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my crazy 4x10 cab experiment (car subs)

Discussion in 'Amps and Cabs [BG]' started by gaffster, Feb 18, 2006.

  1. gaffster


    Jan 20, 2006

    So, hmm myself being an electrical engineer (presently designing some of the new avionics for Boeing's new "787 dreamliner") I hate to do anything normal when it comes to electronics. So I wanted to amplify the line out of my Roland db500 practice amp for MAX LOUDNESS. I am not a speaker expert, nor are my ears. I picked up unloaded cab for 50 bucks. A while back I went on ebay and found some cheap car woofers the kids love so much:

    2 of these for Pyle pw-1058us 30$
    # 10" Blue Color Woofer Cone
    # Ultra High Performance/High Power
    # 50 oz. Bumped & Vented Magnet Structure
    # 2" Kapton Bobbin Voice Coil
    # 300 Watts RMS/600 Watts Peak Power
    # SPL 1W/1M: 90dB
    # Diameter: 10 1/8"
    # Frequency Response: 25Hz-2.8kHz
    # Mounting Depth: 3.75"
    # Impedance: 4 Ohms

    And 2 of these Polk Audio GNX104 for 25$

    # Frequency Response: 18hz-400hz
    # Peak Power Handling: 400 watts
    # Continuous Power Handling: 175 watts
    # Nominal Impedance: 4 ohms
    # Sensitivity (SPL at 1 watt/1 meter): 93db

    They had good SPL ratings and tons-opower and I figured they are cheap because they are practically commodities. epecially at closeout deals.

    I wired the two 8 OHM speakers in parallel for a 600 WRMS bass channel and the two 4's in series for 350 WRMS sub channel (seperate jack) Total watts = 950RMS, 2KW peak.

    This cab is the loudest/deepest 4x10 I have ever heard.
    I found that if I just use the two 2.8KHz bass speakers, the subs act as passive radiators and give a beautifull warm sound to the cab. I am pleased with the outcome and let me just say my i am very glad my house sits on 1.5 acres.
  2. Please PLEASE post a sound clip! P L E A S E !!!
    I love this stuff- all you ever read around here is BOUTIQUE this CUSTOM that VINTAGE me bum. I think players should be more open minded, have more confidence in their own choices, experiment more and ditch the brand snobbery. We shoudn't be dictated to by large companys nor buckle under social mores or peer pressure! BLURRRT! Rant over!
    seriously though i was considering this sort of thing myself and id love to hear sound clips. A-b comparisons would be really interesting!
    looks Punk too:bassist: ! good luck fella
  3. draginon


    Oct 4, 2004

    clips man. All you need is a good tweeter and that thing would probably rock. Think about putting some into productions and selling them. I might want to check one out in the future if you do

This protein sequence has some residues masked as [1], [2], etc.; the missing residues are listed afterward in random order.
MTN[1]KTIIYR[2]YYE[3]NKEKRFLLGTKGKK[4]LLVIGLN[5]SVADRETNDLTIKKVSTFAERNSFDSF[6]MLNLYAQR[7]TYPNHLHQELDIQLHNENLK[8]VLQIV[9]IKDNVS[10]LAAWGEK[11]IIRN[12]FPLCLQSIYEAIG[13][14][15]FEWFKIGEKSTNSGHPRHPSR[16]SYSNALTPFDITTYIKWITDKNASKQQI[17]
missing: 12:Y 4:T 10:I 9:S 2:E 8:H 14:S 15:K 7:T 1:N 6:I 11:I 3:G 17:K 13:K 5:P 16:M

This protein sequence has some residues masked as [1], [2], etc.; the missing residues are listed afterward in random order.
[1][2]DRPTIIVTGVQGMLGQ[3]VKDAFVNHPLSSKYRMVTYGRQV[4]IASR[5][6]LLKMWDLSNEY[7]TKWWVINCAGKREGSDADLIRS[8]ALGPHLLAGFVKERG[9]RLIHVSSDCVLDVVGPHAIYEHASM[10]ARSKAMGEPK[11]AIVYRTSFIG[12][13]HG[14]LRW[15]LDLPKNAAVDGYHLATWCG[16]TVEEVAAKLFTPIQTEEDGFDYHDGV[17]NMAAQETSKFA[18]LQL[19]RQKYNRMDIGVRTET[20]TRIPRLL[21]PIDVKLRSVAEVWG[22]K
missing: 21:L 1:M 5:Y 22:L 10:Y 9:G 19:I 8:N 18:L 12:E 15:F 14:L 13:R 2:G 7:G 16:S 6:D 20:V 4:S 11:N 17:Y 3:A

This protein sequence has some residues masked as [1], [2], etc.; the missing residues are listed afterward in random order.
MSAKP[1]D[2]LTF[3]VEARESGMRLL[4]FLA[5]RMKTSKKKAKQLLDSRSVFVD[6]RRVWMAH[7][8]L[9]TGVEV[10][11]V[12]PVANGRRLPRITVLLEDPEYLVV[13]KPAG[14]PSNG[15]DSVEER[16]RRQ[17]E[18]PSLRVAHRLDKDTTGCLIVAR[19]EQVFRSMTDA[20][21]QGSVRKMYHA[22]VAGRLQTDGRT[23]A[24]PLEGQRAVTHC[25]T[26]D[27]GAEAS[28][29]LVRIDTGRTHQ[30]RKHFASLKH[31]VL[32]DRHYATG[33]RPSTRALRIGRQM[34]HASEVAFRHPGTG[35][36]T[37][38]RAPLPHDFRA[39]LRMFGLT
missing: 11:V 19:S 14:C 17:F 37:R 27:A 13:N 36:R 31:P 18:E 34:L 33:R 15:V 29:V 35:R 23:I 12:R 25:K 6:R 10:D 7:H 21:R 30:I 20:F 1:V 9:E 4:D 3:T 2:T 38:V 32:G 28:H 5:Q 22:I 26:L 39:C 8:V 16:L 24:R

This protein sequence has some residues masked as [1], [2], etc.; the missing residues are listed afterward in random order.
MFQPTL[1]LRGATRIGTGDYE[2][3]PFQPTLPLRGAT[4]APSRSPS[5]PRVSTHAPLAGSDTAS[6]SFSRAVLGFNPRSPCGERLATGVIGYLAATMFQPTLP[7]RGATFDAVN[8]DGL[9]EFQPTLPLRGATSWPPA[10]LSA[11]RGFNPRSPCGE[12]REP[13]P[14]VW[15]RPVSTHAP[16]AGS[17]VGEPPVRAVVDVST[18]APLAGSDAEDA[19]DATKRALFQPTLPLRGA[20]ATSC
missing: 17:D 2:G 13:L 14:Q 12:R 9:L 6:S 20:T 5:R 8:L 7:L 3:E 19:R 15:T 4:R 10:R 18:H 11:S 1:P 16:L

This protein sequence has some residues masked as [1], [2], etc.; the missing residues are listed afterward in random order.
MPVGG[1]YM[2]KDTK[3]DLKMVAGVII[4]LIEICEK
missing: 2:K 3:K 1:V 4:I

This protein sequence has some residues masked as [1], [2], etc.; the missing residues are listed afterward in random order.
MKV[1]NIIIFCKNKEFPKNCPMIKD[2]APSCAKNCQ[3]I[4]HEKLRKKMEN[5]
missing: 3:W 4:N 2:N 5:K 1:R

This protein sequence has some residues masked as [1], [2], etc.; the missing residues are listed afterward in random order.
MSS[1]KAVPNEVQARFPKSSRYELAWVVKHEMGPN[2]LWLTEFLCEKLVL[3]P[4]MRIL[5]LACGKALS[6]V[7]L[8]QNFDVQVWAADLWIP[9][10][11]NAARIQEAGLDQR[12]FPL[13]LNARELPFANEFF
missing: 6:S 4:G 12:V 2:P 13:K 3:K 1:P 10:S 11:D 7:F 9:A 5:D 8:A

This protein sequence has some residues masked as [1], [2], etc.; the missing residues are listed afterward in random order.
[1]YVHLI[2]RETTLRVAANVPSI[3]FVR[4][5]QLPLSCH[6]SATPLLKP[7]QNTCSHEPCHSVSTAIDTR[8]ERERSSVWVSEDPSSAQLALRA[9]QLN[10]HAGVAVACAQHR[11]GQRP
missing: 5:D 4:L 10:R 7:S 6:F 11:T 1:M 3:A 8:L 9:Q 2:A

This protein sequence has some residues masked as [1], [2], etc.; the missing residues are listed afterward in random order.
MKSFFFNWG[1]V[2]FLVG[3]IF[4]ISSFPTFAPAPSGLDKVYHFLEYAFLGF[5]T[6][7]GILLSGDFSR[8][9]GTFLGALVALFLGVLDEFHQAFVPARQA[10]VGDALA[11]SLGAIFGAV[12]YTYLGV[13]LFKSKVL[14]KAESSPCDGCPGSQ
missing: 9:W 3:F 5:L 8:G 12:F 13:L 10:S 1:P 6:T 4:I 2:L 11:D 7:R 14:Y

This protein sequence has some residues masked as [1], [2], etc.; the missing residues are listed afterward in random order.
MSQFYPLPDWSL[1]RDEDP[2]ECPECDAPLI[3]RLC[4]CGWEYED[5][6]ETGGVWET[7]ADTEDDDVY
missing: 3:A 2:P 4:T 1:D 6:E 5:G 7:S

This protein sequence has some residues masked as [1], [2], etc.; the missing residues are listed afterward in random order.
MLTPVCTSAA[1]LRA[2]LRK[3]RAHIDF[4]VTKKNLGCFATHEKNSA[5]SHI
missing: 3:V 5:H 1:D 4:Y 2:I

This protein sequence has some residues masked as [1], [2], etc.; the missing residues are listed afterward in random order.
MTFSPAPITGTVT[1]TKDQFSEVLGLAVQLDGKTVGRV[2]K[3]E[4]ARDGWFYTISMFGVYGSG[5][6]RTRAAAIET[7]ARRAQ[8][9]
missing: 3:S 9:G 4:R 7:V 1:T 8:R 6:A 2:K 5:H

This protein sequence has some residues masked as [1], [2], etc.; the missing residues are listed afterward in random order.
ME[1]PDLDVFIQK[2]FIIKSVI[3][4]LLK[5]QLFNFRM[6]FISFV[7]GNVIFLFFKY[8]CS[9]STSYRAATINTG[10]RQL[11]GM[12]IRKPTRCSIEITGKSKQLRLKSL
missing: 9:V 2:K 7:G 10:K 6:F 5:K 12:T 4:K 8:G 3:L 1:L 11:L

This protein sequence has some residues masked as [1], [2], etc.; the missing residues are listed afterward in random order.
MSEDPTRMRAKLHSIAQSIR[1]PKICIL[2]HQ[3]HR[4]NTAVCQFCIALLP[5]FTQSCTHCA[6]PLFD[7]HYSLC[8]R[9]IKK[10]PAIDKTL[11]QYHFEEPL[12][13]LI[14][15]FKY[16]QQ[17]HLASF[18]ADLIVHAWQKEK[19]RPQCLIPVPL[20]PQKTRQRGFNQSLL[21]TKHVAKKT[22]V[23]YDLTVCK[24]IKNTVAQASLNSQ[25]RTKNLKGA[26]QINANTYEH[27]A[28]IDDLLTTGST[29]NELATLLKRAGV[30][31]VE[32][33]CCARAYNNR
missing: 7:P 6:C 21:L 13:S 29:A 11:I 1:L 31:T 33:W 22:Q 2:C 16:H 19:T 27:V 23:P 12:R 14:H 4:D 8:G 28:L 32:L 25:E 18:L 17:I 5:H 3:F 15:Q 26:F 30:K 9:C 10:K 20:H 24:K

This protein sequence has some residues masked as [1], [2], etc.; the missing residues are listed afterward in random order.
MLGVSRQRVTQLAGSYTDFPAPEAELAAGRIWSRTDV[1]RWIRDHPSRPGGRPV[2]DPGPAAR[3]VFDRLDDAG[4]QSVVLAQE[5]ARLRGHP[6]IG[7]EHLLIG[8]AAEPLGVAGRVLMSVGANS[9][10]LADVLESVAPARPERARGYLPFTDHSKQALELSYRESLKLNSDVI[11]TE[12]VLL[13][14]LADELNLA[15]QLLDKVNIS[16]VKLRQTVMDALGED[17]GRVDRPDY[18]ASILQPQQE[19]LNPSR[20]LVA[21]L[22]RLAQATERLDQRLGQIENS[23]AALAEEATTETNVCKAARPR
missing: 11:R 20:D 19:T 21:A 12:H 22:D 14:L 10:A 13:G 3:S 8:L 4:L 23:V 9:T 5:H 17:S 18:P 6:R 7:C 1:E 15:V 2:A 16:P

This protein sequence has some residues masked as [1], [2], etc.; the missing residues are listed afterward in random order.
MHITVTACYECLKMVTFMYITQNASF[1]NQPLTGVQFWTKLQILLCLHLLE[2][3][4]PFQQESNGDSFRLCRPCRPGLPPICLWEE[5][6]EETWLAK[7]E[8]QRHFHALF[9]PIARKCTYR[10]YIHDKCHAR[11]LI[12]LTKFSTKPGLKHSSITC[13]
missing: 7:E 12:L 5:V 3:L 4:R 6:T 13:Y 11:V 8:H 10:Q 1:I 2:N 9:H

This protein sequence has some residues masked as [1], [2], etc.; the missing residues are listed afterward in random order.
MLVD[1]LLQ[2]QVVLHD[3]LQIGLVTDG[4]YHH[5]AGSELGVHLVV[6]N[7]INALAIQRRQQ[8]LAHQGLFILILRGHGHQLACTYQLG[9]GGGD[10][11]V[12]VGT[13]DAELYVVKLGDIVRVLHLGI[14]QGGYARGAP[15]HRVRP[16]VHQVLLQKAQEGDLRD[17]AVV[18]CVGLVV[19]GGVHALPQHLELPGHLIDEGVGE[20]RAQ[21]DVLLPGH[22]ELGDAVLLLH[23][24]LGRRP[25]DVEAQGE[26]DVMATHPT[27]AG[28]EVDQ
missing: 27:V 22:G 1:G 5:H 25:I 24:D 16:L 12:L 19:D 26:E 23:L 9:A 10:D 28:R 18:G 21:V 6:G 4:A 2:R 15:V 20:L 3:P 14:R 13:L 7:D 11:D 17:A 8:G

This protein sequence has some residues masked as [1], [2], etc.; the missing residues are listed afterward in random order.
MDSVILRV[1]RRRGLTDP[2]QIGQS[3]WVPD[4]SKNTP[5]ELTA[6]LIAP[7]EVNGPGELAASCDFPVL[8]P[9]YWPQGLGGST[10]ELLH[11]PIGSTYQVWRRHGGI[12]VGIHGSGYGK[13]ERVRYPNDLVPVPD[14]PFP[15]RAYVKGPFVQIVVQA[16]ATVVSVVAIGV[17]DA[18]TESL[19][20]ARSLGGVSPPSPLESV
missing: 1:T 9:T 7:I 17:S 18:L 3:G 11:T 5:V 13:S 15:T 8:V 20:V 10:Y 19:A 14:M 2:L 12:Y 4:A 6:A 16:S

4. ardorx


    Sep 23, 2004
    Sugar Land, TX
    and how many people said there's no way it would work.
  5. Wouldn't the sensitivity in that be INCREDIBLY low that it would sound like poo 10 feet away?
  6. To be clear there's a VERY LARGE difference between anybody saying it won't work (read you can't put those woofers in that cabinet) versus saying it won't work WELL.

    Car audio woofers are designed to cover low frequencies only. Typically they are well suited to 50-150hz ranges, nothing above, and often nothing lower, although rarely a car audio setup will actually produce sub-lows. I noticed that the high frequency on your blue coned drivers is in the khz range. Is that at -10dB? -12dB? What's the useable high end and how much do the drivers start beaming above 200hz?

    The biggest issue in comparing car audio woofers to professional audio woofers is sensitivity. At 90 or 93dB at 1W/1M, these will NOT get loud enough for gigging even with 4 of them. They will not cover anything above maybe 500hz, despite their "frequency range" ratings, since we don't know anything about whether these drivers are -3dB or -10dB or anything else at those points.

    The point is that there's more than simply bolting speakers into a box involved in designing and building a *good* speaker cabinet. As a practicing engineer, you should have an appreciation for this process not being as simple as that. It's not a matter of "can I bolt these speakers in this box?" It's a matter of designing the box to suit the T/S parameters of the driver and to suit your tastes and design goals. I'm also surprised that in your electrical engineering studies you've never covered enough to even know basic audio concepts such as the logarithmic nature of power and sound intensity, or the subject of sensitivity.